Yahrtzeits – 12 Cheshvan
Rav Yehuda Tzadka, rosh yeshiva of Porat Yosef (1909-1991). Born in Yerushalayim, Rav Yehuda was a great-great grandson of Rav Tzadka Chutzin, author of Tzedaka U’misphat. His mother, Simcha, was the Ben Ish Chai’s niece. The Tzadka family lived in the Beis Yisrael neighborhood of Yerushalayim. When he was 12 years old, Yehuda Tzadka enrolled in the Porat Yosef Yeshiva in the Old City. There, he became very close to Rav Ezra Attia. At the age of only 27 years, he was appointed to teach at the yeshiva. Among Reb Yehuda’s first students was Rav Ovadia Yosef. In time, Rav Yehuda became the menahel ruchani, and with the petira of Rav Ezra Attias in 1970, he was appointed to new Rosh Yeshiva.
Rav Nachum Levi of Shadik, Yerushalayim (1865). He died in the cholera plague of 1865, which took hundreds of lives. He was the father of the Baharan family that built Meah Shearim, including Rav Dovid Baharan and Rav Shlomo Zalman Baharan. The Yeshivos HaRan network of 18 yeshivos and kollelim is named for him and is headed by his great-grandson, Rav Tzvi Weissfish.
Rav Moshe Kramer, Av Beis Din in Vilna. His surname, “Kramer” is derived from the Yiddish word for storekeeper. He owned a store, which his wife ran. And as a result, he always insisted on no being paid for his rabbanus (1648)
Yahrtzeits – 13 Cheshvan
Rav Yehuda Hachassid, author of Sefer Hachassidim (1150-1217). He was born in Speyer (Shapira) and died in Regensburg. His father, Shmuel, was a saintly and renowned Rosh Yeshiva in Speyer, and Rav Yehudah studied under him. He also wrote Sefer Gimatriot and was one of the main teachers of the ‘Chassidei Ashkenaz’. Among his talmidim were the Or Zarua and the Semag.
Rav Tzvi Shraga Grossbard (1916-1993) was born in Visan, Lithuania. His father, Rav Aharon Zev, was an outstanding talmid of the Chafetz Chaim. When Tzvi Shraga was still a youngster, his father was brutally beaten to death by Lithuanian thugs because he refused to inform on a fellow Jew. At the age of nine Tzvi Shraga joined Yeshivas Sha’arei Torah in Grodna. At age 14, Rav Tzvi Shraga entered Grodna’s yeshiva gedola and formed a close bond with the famed Rav Shimon Shkop. Afterwards, he became one of Rav Baruch Ber Lebowitz’s select students in Yeshivas Kaminetz, and at the beginning of the Second World War he studied for a year and a half under Rav Daniel Movshovitz in Yeshivas Kelm. In 1941, Rav Tzvi Shraga left Europe for Eretz Yisrael. There, he joined the Lomza yeshiva in Petach Tikvah headed by his uncle, Rav Abba Grossbard. Rav Tzvi Shraga also became the head of Tel Aviv’s beis mussar and developed a strong friendship with mussar giant, Rav Eliyahu Dessler who was then spiritual mashgiach of the Ponovezh Yeshiva. The two men studied b’chavrusa each week in Rav Tzvi Shraga’s home. In 1967 Rav Tzvi Shraga Grossbard became the director of Chinuch Atzmai and he remained at its helm for 25 years.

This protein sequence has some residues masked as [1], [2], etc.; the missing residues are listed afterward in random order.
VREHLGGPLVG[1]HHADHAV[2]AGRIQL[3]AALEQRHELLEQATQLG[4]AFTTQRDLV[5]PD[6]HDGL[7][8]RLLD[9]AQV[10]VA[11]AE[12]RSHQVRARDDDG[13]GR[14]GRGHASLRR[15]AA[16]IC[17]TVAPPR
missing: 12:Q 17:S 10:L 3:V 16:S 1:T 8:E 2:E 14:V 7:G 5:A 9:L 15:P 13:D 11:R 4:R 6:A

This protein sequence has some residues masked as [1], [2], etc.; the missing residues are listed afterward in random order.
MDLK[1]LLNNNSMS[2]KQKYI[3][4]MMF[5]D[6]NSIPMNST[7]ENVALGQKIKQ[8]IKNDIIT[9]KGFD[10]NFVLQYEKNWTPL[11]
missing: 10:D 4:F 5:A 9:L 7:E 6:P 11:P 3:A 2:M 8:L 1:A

Rav Baruch of Kosov (1782). Disciple of the Maggid of Mezritch and of Rav Menachem Mendel of Vitebsk; author of Yesod HaEmunah and Amud HaAvoda.
Rav Haim Nahum Effendi (1872-1960). Served as Sephardic Chief Rabbi of Egypt (1925-1960). He was witness both to a vibrant community of 80,000 Jews living in Egypt and also to the community’s disintegration after 1948 when government hostility, violence, economic restrictions, confiscation and deportation caused most Jews to leave. Born near Izmir in Turkey, he was sent by his parents to learn in a yeshiva in Tiveriya and later went to a French Lycee for his secondary education, obtaining a degree in Muslim law in Constantinople. He also attended the Sorbonne’s School of Oriental Languages, where he perfected his linguistic abilities and also studied history and philosophy. In 1923, Rabbi Nahum received an invitation from Moise Cattaoui Pacha, head of the Jewish community in Cairo, to become the Chief Rabbi of Egypt and was appointed to serve as a Senator in the nation’s Legislative Assembly.
Today in History – 12 Cheshvan
· Rindfleisch massacres claim over two thousand Jewish lives in South Germany – 470 in Rothenberg ob der Tauber, over 700 in Nuremberg, and over 800 in Wurzburg. Among the Jews murdered were Rav Yechiel ben Menachem HaKohen and Mordechai ben Hillel in Nuremberg.
· The last public Auto da Fe is held in Portugal, 1765. The ceremony, accompanied by vitriolic sermons, announces the punishments of those Christians, and Jewish converts to Christianity, who were accused of backsliding. Many victims are subsequently burned at the stake.
· Father Charles Coughlin, a Roman Catholic priest in Detroit, begins his weekly anti-Semitic broadcasts over national radio, 1938. He also formed the Christian Front in New York City which carried out anti-Semitic street meetings and boycotted Jewish businesses.
· The UN declares that “Zionism is Racism”, 1975.
· Prime Minister Yitzchak Rabin assassinated at peace rally, 1995.
Today in History – 13 Cheshvan
· Jews of England imprisoned by King John, 1210.
· Many copies of Talmud publically burned in Venice under the order of Cardinal Peter Caraffa, the future Pope Paul IV. Pope Julius III approved the action, 1553.
· First Siddur printed in America, 1760.
· Nazis prohibit Shechita in Poland on “humanitarian” grounds, 1939.
· German planes destroy most of the English town of Coventry, 1940.
· Anne Frank deported from Auschwitz to Bergen Belsen, where she died 5 months later, 1944.